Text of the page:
First-Year CCT student to present at Georgetown Conference

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First-year CCT student, Andrew Smith-Herman will be presenting at the Spaces and Silences conference here at Georgetown University on February 9th. 

Smith-Herman’s paper, entitled “Simultaneity: Identity Formation within the Relocated Collective”, takes a deeper look at the word “Diaspora” and how it has been appropriated to mean any movement of any people to any place. However, that movement has a meaning that continues to shape the culture of vast sects of people. This paper seeks to explore the connection between the relocated collective and food. Food, both its preparation and consumption, can be a source of comfort, and the specific way in which one dines and eats becomes emblematic of a relocated collective’s culture by way of becoming a symbol. The dinner table allows the older members of the relocated collective to keep tabs on their legacy, while also providing an opportunity for the younger members of the relocated collective to learn their cultural characteristics. Simply, it is through sharing of cultural information that a relocated collective belongs to a Diaspora.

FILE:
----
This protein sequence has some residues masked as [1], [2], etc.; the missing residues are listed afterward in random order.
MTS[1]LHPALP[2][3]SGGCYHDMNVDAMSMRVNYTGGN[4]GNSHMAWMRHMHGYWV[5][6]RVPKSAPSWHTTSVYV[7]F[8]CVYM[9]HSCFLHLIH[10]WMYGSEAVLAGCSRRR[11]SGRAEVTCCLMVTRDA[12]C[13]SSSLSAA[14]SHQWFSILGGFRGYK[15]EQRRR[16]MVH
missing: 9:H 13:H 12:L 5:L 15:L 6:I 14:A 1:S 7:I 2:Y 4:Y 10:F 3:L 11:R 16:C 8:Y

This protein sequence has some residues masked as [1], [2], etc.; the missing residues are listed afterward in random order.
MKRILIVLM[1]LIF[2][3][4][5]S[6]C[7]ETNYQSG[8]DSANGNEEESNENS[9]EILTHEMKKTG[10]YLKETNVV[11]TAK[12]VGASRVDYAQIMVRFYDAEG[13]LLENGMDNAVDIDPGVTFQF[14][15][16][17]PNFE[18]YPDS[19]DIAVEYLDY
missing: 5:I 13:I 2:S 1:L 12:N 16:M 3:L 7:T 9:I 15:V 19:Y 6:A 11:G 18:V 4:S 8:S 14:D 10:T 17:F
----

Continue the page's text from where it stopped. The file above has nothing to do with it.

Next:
This sharing of cultural information is the central point of the connection between the African Diaspora and food. This paper focuses on the role food plays in providing sustenance. It also focuses on how the way in which food is prepared prevents sickness and promotes wellness. This paper examines heterotopic phenomena in discussing the historical
relationship between the recipes of both Afro-Caribbean and African-American immigrants in metropolitan New York. It also examines African immigration in the context of modern American convenience foods as well as the modification of African American soul food.
Most importantly, this paper seeks to explain and explore the cultural importance of what certain populations eat and whom they eat it with.

When asked about his research and why this topic and theme, Smith-Herman responded, “I was motivated to write about it after some independent research my senior year of college. The subject matter was very interesting to me as I was raised in a multicultural household with many different dishes from a wide breadth of cultures. Food seemed a particularly accessible way to study more serious questions of identity and race.”

For more information about the conference and the schedule of speakers click here.